Wednesday, April 10, 2019

An easy target

While our winter nights in our area are cloudy for the most part, aside from the famous objects observable (the Orion nebula, say) we have some other beautiful, easily accessible star clusters available to be observed when the sky clears. One of these, an open cluster M35, in Gemini, can be seen through binoculars, and is almost overhead during that time of year, and can be found lower in the sky well into the spring, too. There is another star cluster located close to M 35, New General Catalogue (NGC) # 2158, much fainter.

M 35 is estimated to be about 2800 light years away, while NGC 2158 is about 5 times farther away. These two clusters are not related, their proximity is just a matter of perspective from our location in our galaxy. NGC 2158 can be observed through telescopes, while 10x50 binoculars resolve the brighter stars in M 35. This cluster is roughly 110 Million years old, pretty young, if we consider the age of the Universe (about 13.7 billion years). M 35 has a diameter of about 23 light years. We're getting closer to it at a speed of about 5 km/sec.

M35 (upper left hand quadrant) and NGC 2158 (lower right). I took this picture through a remote-control telescope

 Below is a map of M 35's location, a screen capture from Starry Night Pro by Simulation Curriculum:

You can also see the location of a few more objects, by no means all, which are easy to find in binoculars, and are really nice in 3 to 6 inch telescopes, at low power.

There are a number of "easy targets" in the sky at this time of year; I picked just one.

Friday, March 29, 2019

Visual aid

Many times, during our public astronomy nights, people have asked about buying a telescope. If this request comes from someone who has just looked through a telescope for the first time, I recommended to start with binoculars. This is the second step after having acquired at least a little familiarity with "naked eye" constellation, location of some of the major "targets", and the their seasonal visibility. I also explain the reason for the timing on the orbital position of the Earth in its orbit around the sun.

Having used telescopes for most of my life, I always use binoculars as helpers to locate objects I want to look at. I am talking here about finding them "manually", not using computerized telescopes. In many cases, people already own some binoculars, they've just never thought of using them to look at the sky. Most of these "found" binoculars are quite suitable for this kind of use.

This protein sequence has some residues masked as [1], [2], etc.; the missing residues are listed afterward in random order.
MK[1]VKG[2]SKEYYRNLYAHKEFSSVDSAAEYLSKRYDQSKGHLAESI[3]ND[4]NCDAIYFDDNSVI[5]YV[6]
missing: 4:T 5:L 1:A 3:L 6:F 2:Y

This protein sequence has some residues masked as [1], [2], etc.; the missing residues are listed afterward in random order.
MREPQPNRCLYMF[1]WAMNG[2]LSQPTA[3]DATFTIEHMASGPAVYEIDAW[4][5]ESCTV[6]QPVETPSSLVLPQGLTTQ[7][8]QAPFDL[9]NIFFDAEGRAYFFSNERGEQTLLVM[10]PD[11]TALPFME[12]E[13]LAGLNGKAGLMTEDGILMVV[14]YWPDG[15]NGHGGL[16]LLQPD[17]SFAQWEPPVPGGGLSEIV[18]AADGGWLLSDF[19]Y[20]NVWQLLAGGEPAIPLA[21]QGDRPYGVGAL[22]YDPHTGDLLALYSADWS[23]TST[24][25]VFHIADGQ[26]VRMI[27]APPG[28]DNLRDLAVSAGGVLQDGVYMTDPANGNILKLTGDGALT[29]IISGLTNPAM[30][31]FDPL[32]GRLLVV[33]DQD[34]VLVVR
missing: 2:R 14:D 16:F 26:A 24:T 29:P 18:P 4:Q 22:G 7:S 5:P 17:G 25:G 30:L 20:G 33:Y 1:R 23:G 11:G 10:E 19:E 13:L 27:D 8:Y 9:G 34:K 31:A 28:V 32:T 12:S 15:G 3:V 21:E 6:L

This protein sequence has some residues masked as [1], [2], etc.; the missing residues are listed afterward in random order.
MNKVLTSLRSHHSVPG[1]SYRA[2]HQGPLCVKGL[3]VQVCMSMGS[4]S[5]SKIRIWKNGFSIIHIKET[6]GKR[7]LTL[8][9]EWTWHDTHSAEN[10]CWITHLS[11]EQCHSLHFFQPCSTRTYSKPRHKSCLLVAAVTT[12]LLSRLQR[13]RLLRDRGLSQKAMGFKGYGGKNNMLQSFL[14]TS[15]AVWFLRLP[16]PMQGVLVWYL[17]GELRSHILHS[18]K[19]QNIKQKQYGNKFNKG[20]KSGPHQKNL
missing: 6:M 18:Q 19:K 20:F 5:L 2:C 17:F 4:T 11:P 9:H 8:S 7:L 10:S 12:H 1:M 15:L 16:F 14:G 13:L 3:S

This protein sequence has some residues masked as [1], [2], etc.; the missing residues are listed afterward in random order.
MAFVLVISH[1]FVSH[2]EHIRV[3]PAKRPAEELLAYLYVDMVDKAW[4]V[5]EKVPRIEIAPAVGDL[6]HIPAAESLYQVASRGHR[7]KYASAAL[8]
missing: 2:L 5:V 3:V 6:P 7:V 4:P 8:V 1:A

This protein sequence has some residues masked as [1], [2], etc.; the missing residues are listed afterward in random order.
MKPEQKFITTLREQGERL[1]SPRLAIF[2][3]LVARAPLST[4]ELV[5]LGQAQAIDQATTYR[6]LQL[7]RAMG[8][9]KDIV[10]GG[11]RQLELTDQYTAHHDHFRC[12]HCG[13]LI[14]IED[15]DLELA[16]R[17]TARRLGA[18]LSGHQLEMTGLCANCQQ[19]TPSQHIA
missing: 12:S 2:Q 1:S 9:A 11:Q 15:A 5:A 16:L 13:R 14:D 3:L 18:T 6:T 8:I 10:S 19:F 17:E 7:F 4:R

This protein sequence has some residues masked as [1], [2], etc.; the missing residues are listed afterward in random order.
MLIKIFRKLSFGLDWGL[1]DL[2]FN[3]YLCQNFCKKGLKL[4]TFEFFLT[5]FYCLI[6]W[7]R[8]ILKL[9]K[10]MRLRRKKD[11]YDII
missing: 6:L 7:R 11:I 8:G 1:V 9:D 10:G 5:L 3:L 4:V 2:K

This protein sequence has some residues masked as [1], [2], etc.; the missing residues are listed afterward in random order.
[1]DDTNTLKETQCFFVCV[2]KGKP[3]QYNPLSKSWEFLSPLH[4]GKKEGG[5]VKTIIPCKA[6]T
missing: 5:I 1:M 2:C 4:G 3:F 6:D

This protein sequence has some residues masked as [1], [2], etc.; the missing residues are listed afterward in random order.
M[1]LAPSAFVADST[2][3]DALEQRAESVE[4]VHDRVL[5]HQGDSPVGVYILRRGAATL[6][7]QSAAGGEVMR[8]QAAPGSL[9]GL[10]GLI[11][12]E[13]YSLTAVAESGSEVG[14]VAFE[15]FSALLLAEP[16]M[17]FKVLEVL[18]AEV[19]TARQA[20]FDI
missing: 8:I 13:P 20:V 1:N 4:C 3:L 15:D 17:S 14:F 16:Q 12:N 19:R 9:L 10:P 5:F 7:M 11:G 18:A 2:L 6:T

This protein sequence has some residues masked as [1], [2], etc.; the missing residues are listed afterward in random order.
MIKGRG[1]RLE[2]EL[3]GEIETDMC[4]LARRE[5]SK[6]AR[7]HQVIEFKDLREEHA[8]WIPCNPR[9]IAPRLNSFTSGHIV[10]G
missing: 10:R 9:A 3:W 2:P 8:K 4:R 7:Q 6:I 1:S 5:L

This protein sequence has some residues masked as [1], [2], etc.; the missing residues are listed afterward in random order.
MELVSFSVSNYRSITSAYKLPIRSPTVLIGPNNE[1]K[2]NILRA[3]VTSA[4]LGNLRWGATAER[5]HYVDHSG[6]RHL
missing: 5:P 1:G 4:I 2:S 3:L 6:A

For astronomical purposes, binoculars with larger front lenses are better. Astronomical objects, other than the Moon and the bright planets, tend to be quite faint; the larger the front lens, the more light you gather, that makes these faint targets easier to see. Personally, I use two pairs of binoculars with the magnifying power (power equals magnification) of 10 and one stabilized pair with the power of 15 (see fig. 1, left to right).

The OLYMPUS binoculars on the left, above, have 10 power and a front lens diameter of 42 mm (fig. 2), the Bushnell and stabilized Canon (fig. 3 and 4) have 50 mm diameter front lenses. Power and front lens diameter (in millimetres [mm]) are displayed somewhere on each pair of binoculars in the form of POWER x DIAMETER, i.e. 15x50 for the Canon binoculars. In addition, the field of view in degrees is also shown.

fig. 1

fig. 2

fig. 3

fig. 4

Generally, the larger binoculars become, the heavier they are. In this group of binoculars, above, the OLYMPUS pair is the lightest, while the Canon pair is the heaviest - it contains the stabilizing electronics, as well as a battery, in addition the internal prisms which make the image appear upright. All commonly available binoculars shown are, in a basic sense, refractor type telescopes, which will normally show an upside down image. Additional optical components are needed to turn the image around once more; that delivers an "upside down upside down" image. Galileo would have given his eye-teeth to have a telescope of the quality in today's refractors and their derivatives, i.e. binoculars.

I should also mention the effect of what is called the "exit pupil" of any optical telescope, including binoculars. The exit pupil can be seen by looking at the eyepiece (the lenses where you place your eye(s) to look through a telescope). Exit pupil diameter, usually stated in mm, should match the diameter of your eyes' pupils when you use binoculars. Exit pupils are the front lenses projected by the eyepieces, and therefore contain all the light entering the front lenses (see fig. 5). If your own eye pupils, which vary their diameter depending on the brightness at which you are looking is high, your pupils contract (become smaller). If your eye pupil is smaller than the exit pupils of your binoculars, you automatically discard some of the light which is contained in the binocular's exit pupils. This is no problem when you use your binoculars during the day, but for Astronomy, you usually look at very faint objects and you want to get all the light that you can catch in the objective lenses.

There is a simple way to calculate the diameter of telescope or binocular exit pupil diameter:

DIAMETER divided by POWER i.e.    50 divided by 10 = 5mm
      42 divided by 10 = 4.2mm
      50 divided by 15 = 3.3mm

fig. 5